LIKE OUR ARTICLES? SUPPORT OUR SITE BY LIKING US ON FACEBOOK OR GOOGLE PLUS
January 20, 2013, Bedford, NY
by Jonathan Winter
Let’s go back in time several years to when we bought our first car (maybe longer than that for some of us!) You just entered the workforce and now needed to drive to your new job. Most of us did not have stellar credit at the time, first job, no credit history, you get the point. So we either needed a relative to loan us the money or we needed a co-signer. For the purposes of this article, let’s assume our rich uncle Fred lent us the money for a brand new $30,000 automobile. Because you were his favorite niece or nephew, Fred said, “Jonathan, I will lend you the money at no interest, you just need to repay what I lent you and not a penny more. I’ll even lend you the money over the expected life of the car, the next nine years, to keep your payments down.” Fred went on, “at 12,000 miles a year that is about 108,000 driven by the end of the loan. Cars are lasting longer these days and a car, if well maintained, they will generally last 100,000 to 120,000 miles and still stay remain in good condition; however you need to protect your uncle Fred from two things. The first is that you make sure you make your payments on time, every time. The next is that you need to take out insurance on your car so that if you get in an accident, I get my money back.” You think to yourself, “make my payments on time and take out insurance, okay fair enough.”
The next day, you and your uncle go to the Japanese car dealer and pick up a brand new hybrid automobile for about $30,000. You’re green by nature, so the hybrid is perfect for you. You thought about buying the car pre-owned, but since it’s your first car you thought, “why not – I deserve it!” Then you called the family insurance agent and took out insurance on your car. You chose a low deductible because Uncle Fred’s words were still fresh in your mind, “if you get in a wreck, make sure I get my money back.”
Three years go by and your hybrid is running like a champ. You’ve kept it in pristine condition: regular servicing, cleaning it inside and out two to three times a month, it still looks brand new! True to your uncle’s predictions your odometer reads about 36,000 miles. Then it happened . . .
After work one day you were driving home. Coming the other way was a driver who was committing an absolute atrocity. She was texting while driving. She crossed the yellow line and the two cars collided. Fortunately no one was hurt, but it was clear that your car was totaled. The worst part was that she was uninsured . . .
You called your insurance agent who brought the adjuster out the next day. “Yep, it’s totaled.” He said. “The Blue Book shows this car has a replacement value of $12,000. This is the amount that we will be writing you a check for today.”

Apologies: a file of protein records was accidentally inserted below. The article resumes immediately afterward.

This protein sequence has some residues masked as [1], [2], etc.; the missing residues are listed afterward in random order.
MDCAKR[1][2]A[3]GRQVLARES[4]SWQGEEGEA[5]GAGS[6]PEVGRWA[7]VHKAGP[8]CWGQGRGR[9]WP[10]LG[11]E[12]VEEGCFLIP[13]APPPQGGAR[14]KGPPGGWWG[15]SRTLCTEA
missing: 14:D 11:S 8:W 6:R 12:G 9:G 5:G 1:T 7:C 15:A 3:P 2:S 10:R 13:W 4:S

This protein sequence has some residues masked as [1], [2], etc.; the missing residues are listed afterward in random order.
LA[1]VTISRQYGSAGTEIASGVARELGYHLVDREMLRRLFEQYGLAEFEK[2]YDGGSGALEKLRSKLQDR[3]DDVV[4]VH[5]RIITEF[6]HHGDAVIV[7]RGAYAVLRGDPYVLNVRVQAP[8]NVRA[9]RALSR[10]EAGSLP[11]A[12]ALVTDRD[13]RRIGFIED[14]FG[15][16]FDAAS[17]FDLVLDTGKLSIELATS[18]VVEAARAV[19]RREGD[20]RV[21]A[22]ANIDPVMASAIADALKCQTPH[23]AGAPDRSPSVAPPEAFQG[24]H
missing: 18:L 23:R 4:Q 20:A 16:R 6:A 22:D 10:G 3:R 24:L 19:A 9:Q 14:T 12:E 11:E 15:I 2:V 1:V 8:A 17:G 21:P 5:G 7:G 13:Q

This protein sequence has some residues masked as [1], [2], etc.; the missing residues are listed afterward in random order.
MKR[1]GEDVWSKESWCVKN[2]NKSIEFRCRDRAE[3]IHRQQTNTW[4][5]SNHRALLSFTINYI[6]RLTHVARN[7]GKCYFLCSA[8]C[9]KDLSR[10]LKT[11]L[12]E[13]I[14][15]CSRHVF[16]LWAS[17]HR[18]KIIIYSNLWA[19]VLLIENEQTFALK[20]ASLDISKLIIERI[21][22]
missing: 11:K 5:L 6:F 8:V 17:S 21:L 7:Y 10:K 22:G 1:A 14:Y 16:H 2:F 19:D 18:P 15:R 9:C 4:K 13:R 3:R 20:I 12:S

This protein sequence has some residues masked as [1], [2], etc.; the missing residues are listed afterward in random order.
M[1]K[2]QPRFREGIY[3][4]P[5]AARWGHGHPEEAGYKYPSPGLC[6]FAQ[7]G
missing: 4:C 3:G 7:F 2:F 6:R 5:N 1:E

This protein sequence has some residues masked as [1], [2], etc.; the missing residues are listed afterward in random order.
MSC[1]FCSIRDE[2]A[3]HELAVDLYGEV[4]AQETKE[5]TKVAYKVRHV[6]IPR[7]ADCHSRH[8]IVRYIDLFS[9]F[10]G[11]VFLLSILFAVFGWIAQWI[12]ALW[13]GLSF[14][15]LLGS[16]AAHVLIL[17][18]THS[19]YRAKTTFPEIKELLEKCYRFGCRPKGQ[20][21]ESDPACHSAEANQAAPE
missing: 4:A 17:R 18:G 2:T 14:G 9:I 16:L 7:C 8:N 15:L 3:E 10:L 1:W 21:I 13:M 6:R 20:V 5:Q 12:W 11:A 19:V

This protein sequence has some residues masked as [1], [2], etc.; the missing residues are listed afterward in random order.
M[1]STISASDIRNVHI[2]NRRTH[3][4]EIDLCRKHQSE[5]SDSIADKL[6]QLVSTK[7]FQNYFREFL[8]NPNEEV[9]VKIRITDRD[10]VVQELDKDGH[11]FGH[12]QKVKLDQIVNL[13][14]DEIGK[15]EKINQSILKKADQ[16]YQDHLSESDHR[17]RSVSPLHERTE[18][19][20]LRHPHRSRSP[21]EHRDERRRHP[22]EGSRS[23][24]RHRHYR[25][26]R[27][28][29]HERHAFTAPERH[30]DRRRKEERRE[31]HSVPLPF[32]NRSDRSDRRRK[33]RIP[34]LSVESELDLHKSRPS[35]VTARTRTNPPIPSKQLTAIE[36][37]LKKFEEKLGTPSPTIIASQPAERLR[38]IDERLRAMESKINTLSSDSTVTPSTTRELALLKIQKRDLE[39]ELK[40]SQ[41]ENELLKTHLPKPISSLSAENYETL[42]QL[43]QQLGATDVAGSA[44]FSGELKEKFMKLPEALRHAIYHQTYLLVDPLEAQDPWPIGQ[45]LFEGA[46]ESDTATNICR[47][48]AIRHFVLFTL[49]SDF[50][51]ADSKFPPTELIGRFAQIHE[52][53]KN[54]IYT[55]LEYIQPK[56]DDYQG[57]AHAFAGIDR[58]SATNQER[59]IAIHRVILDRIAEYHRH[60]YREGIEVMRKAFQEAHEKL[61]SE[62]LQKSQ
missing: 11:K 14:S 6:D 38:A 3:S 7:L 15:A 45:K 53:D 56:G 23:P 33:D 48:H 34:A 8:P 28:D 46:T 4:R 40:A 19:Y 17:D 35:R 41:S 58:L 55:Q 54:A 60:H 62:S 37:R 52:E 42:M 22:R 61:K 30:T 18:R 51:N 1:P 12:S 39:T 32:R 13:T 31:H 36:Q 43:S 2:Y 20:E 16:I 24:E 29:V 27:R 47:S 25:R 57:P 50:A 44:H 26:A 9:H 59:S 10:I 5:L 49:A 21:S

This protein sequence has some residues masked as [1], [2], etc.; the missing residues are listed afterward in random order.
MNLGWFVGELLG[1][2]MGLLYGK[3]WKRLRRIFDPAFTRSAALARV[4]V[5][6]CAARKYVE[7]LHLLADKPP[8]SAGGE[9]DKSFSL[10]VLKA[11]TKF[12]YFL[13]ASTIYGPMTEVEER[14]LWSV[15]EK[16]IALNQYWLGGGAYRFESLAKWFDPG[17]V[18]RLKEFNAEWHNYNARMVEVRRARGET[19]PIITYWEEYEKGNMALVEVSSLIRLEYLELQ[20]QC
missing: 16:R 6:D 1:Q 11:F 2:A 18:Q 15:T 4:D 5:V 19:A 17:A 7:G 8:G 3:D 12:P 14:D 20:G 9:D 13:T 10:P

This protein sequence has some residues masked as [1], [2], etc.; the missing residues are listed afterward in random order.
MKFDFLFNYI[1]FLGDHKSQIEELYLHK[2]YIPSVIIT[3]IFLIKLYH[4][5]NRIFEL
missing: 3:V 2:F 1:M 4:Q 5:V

“Wait a minute. I owe $20,000 to my uncle, I need $20,000, not $12,000 to pay off the loan! Besides, $12,000 isn’t fair, I still have more than 70,000 miles of life left on my car!” “That’s called “The Gap,” replied the adjuster. “That is the difference between a car’s financial value (the replacement cost if you bought it pre-owned with similar miles and age) and the value of the remaining life of the car.” He then went on to say. “Unfortunately buying a car is not like buying groceries.” You don’t consume it evenly over time. Cars plummet once you drive them off the lot. In the case of this car, given the miles, you probably had 6 or 7 years (or more!) of worry free life left on the car, but its financial value was only 40% of the original purchase price ($12,000/$30,000). Ironically, if you had bought it pre-owned, the GAP might have gone the other way!” he concluded.
Let’s examine this in more detail
Original purchase price: $30,000
Useful life left: 9 years
Cost per year $3,333
Expected, “worry free” miles left: about 110,000
At time of accident
6 out of 9 years left = 66% worry free life left
Expected, “worry free” miles left: about 74,000
$12,000 replacement cost on a car that cost $30,000 = the value is 40% of original purchase price
The difference between 66% and 40% is “the Gap.”
What is we had purchased the car pre-owned for $12,000 from the beginning? Given the story above we would have the following:
Pre-owned purchase price: $12,000*
Useful life left: 6 years
Expected, “worry free” miles left: about 74,000
Cost per year: $2,000
*A final word about “The Gap”
When buying your car pre-owned, the Gap represents potential profit for a car dealership. The more of it they can keep when reselling you a used car, the higher their profit will be. Most likely a three year old car with 36,000 miles will be a lease return, which means dealers will have the largest inventory available. In other words you will probably be buying the car from a dealership unless you are willing to do a lot of homework. Knowing the actual value of the car is key to negotiating the best deal for yourself. Check out Consumer Reports Used Car Buying Guide, The Blue Book or other periodicals of a similar nature to determine their bottom line price for the car.
As we conclude this note remember, cars are not like groceries, they do not decline over their useful life as they are consumed. For most cars the financial value decline is big in years 1, 2 and 3 and then the much slower in years 4+. The economic value decline is straight line based on miles driven. With cars routinely lasting 100,000 miles or more it makes sense to consider buying a used car. If well maintained, it’s hard to tell the difference between a three year old car and a three month old car. The saving however, can be astronomical.
Until Next Time